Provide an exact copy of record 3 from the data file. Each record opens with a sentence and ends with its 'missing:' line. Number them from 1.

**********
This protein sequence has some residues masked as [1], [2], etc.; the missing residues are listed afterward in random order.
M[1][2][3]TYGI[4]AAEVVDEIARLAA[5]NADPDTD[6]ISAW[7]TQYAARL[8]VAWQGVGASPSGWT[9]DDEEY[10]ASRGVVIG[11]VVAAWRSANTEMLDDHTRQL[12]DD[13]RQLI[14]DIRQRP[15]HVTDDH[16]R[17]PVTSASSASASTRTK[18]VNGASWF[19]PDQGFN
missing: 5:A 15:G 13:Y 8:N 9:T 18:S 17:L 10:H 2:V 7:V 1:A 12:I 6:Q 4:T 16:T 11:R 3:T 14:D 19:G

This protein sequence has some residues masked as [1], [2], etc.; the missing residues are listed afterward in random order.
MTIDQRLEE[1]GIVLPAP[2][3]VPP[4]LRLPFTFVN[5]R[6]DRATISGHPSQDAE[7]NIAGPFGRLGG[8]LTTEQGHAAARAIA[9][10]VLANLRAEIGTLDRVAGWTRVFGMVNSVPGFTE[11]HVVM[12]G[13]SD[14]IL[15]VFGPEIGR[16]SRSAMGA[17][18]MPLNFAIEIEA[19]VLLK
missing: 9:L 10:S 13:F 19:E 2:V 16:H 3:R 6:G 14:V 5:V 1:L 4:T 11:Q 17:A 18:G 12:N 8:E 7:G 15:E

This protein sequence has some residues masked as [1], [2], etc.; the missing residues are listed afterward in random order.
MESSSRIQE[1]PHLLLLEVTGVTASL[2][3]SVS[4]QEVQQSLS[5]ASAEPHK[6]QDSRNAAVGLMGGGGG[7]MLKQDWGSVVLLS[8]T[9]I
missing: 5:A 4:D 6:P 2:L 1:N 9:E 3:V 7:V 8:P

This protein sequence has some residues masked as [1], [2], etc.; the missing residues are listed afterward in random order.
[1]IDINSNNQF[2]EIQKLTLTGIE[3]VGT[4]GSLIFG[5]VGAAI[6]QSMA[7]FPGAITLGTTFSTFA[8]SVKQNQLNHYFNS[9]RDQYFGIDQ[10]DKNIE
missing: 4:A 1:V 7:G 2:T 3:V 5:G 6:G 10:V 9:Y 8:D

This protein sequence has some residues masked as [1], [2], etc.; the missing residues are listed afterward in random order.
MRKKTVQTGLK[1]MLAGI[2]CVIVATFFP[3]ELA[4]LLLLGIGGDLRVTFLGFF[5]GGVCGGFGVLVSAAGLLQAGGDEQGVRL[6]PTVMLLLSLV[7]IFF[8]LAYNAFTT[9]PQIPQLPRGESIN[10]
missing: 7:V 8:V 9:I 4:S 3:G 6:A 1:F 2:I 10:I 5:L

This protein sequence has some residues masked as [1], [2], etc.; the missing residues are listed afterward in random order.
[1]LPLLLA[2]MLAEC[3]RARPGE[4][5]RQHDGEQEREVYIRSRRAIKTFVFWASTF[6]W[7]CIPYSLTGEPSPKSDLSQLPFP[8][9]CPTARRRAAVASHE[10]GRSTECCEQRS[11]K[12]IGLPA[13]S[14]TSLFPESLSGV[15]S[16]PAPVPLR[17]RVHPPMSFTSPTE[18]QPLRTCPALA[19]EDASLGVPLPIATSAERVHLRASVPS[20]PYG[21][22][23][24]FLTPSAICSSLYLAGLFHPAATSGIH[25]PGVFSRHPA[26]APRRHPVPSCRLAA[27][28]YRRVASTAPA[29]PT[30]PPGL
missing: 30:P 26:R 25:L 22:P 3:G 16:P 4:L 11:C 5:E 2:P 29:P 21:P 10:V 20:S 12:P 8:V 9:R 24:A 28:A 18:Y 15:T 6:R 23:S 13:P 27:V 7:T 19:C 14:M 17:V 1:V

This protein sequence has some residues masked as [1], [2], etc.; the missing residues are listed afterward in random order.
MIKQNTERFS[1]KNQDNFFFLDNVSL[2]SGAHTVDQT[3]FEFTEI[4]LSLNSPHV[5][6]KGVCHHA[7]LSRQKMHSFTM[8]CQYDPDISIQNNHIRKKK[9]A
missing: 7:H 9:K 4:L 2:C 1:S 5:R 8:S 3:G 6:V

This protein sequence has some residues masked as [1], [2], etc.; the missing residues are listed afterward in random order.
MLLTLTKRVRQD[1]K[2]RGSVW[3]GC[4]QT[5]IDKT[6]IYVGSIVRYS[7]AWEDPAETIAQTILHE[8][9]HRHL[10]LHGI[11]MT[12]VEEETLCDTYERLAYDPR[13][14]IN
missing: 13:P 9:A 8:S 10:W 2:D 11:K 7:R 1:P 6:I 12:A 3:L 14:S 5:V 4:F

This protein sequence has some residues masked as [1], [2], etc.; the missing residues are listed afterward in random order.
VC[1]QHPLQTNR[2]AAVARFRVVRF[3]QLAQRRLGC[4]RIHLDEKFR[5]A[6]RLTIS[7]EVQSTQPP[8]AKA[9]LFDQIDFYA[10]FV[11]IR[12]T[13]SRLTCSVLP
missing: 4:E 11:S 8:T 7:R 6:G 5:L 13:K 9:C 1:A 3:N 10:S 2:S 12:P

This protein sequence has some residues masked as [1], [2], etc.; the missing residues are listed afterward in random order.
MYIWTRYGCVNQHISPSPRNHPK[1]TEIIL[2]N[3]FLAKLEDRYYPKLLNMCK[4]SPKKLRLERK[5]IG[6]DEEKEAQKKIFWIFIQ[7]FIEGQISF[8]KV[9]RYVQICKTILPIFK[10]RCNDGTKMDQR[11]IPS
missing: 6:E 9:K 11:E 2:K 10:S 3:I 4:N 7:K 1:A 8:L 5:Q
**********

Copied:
This protein sequence has some residues masked as [1], [2], etc.; the missing residues are listed afterward in random order.
MESSSRIQE[1]PHLLLLEVTGVTASL[2][3]SVS[4]QEVQQSLS[5]ASAEPHK[6]QDSRNAAVGLMGGGGG[7]MLKQDWGSVVLLS[8]T[9]I
missing: 5:A 4:D 6:P 2:L 1:N 9:E 3:V 7:V 8:P